Just read a press release from AOL and The Huffington Post:
AOL AGREES TO ACQUIRE THE HUFFINGTON POST
The new combined media group of Huffington and AOL will reach 117 million americans and 270 nillion globally. AOL Inc. announced today that it has entered into a definitive agreement to acquire The Huffington Post, the influential and rapidly growing news, analysis, and lifestyle website founded in 2005, which now counts nearly 25 million unique monthly visitors. AOL has agreed to purchase The Huffington Post for $315 million, approximately $300 million of which will be paid in cash funded from cash on hand. The Huffington Post is privately owned by its two cofounders, as well as a group of investors.
But what is even more interesting is the leaked master plan of AOL behind this move. It’s a blueprint of how to make money in the internet via editorial content. Now this is the part that makes this very case so important and a must read for all you music and content people.
In a nutshell, AOL is pushing the following rules upon it’s staff
- telling its editors to decide what topics to cover based on four considerations: traffic potential, revenue potential, edit quality and turn-around time.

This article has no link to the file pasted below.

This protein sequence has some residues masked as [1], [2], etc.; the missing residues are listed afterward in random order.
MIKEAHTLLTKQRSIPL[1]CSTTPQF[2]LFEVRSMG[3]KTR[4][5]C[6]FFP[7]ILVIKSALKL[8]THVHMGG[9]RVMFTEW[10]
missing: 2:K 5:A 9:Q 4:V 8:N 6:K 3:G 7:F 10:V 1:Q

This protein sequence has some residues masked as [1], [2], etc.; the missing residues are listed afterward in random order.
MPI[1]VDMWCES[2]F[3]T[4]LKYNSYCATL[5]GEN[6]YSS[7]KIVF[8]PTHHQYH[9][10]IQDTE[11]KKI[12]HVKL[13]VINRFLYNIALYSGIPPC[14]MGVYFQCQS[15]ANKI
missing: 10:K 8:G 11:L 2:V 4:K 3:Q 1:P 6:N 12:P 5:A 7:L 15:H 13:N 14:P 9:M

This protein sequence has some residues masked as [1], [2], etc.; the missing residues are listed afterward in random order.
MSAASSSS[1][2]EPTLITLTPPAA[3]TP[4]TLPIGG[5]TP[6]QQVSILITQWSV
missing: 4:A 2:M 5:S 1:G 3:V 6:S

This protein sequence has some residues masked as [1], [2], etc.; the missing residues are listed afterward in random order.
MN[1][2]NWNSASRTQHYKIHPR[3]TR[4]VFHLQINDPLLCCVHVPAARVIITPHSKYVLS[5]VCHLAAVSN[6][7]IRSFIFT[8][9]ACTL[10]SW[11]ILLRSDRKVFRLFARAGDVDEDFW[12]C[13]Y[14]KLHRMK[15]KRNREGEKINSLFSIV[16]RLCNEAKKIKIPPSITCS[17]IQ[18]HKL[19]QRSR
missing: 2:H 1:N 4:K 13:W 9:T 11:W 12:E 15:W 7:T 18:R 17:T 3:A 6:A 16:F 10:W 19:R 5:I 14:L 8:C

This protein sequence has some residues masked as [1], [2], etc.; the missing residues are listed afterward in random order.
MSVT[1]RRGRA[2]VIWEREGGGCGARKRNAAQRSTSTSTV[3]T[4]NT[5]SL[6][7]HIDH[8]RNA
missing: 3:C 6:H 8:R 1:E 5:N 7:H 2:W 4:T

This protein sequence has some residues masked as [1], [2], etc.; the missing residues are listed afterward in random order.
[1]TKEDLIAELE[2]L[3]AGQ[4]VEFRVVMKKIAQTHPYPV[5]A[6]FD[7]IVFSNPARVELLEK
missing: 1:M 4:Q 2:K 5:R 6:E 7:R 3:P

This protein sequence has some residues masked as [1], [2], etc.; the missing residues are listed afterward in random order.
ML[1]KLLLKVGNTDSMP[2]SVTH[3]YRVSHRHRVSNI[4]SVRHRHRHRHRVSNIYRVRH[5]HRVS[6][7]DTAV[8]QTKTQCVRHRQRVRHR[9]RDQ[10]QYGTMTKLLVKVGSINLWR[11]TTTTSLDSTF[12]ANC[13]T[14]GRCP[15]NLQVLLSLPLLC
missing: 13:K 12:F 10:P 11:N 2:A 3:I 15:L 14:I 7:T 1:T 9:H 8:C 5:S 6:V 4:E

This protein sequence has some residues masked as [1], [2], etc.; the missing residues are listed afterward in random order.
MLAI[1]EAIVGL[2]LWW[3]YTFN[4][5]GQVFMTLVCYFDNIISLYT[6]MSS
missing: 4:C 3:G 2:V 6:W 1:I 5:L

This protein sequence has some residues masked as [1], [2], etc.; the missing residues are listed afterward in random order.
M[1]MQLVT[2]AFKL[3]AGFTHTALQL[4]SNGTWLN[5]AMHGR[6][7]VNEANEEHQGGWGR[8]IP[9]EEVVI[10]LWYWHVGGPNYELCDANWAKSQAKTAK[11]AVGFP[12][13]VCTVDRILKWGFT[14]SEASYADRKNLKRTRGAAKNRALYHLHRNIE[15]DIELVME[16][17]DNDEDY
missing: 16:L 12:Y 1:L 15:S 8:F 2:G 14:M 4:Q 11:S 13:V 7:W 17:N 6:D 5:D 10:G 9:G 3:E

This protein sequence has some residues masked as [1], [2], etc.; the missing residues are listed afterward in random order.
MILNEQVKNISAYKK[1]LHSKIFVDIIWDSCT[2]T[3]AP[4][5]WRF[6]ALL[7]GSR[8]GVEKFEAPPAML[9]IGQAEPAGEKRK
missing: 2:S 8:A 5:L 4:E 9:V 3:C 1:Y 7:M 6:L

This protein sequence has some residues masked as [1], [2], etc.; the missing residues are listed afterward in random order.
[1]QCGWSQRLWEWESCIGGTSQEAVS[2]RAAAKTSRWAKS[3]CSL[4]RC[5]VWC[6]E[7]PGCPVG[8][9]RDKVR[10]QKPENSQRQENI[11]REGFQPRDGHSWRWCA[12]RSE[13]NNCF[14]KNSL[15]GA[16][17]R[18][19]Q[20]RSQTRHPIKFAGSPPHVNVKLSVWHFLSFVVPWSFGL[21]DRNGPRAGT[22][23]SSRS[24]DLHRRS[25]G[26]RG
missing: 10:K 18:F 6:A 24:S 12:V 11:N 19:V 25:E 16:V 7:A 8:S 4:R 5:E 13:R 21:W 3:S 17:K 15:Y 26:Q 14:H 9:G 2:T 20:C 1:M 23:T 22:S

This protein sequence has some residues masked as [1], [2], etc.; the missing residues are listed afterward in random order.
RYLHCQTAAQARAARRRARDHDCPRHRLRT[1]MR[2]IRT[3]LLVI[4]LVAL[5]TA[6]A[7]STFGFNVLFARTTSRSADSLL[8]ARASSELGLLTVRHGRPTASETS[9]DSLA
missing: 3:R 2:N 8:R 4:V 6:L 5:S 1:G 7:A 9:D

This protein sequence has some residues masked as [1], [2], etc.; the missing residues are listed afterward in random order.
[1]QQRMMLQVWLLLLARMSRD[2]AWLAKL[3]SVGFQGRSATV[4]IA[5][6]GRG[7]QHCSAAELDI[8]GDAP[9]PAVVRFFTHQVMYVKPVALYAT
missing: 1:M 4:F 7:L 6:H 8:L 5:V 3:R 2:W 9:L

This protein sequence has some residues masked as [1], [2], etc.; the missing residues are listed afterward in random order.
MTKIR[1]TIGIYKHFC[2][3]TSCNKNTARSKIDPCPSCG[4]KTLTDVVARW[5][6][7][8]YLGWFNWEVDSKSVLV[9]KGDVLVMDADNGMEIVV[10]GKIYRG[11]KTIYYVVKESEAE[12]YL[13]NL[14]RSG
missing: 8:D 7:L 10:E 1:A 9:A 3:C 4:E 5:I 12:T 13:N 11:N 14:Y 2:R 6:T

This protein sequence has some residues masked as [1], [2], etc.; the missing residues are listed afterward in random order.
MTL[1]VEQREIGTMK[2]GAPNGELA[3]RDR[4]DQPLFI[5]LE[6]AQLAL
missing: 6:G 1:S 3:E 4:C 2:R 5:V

- asking its editors to decide whether to produce content based on “the profitability consideration.”
- that, when the story calls for it, willing to boost traffic by 5 to 10% with search ads and other “paid media.”
- site leaders are expected to have eight ideas for packages that could generate at least $1 million in revenue on hand at all times.
- In-house AOL staffers are expected to write five to 10 stories per day.
- AOL knows its sites are too dependent on traffic from AOL.com, and it wants its editors to fix the problem by posting more frequently, with more emphasis on getting pageviews.
The entire document is newsworthy, but here are some pages you must make sure to see:
- AOL’s goals.
- How AOL Media is structured and responsibilities are divided
- The daily, weekly, and monthly schedule for AOL sites.
- AOL’s traffic sources by type.
- A chart showing how AOL sites depend too much on the homepage
- The four types of “content generation processes.”
- The “content generation process.”
- AOL’s tools for editors for “identifying high demand topics.”
- AOL’s content distribution channels, by type.
- What kind of content AOL wants on its homepage and how to get it there.
- A screenshot of AOL’s metrics page for editors.
- How AOL builds cheap, Demand Media-like pages around search-friendly topics.
- AOL’s requirements for third-party traffic exchange partners
see the full doc: http://www.businessinsider.com/the-aol-way#-1